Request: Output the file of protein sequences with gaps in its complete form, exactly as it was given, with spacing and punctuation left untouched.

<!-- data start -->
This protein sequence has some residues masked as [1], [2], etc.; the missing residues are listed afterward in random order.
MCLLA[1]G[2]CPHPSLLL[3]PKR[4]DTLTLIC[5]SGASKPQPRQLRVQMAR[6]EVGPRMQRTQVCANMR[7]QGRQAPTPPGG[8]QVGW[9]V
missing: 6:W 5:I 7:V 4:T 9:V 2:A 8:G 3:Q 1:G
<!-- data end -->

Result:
This protein sequence has some residues masked as [1], [2], etc.; the missing residues are listed afterward in random order.
MCLLA[1]G[2]CPHPSLLL[3]PKR[4]DTLTLIC[5]SGASKPQPRQLRVQMAR[6]EVGPRMQRTQVCANMR[7]QGRQAPTPPGG[8]QVGW[9]V
missing: 6:W 5:I 7:V 4:T 9:V 2:A 8:G 3:Q 1:G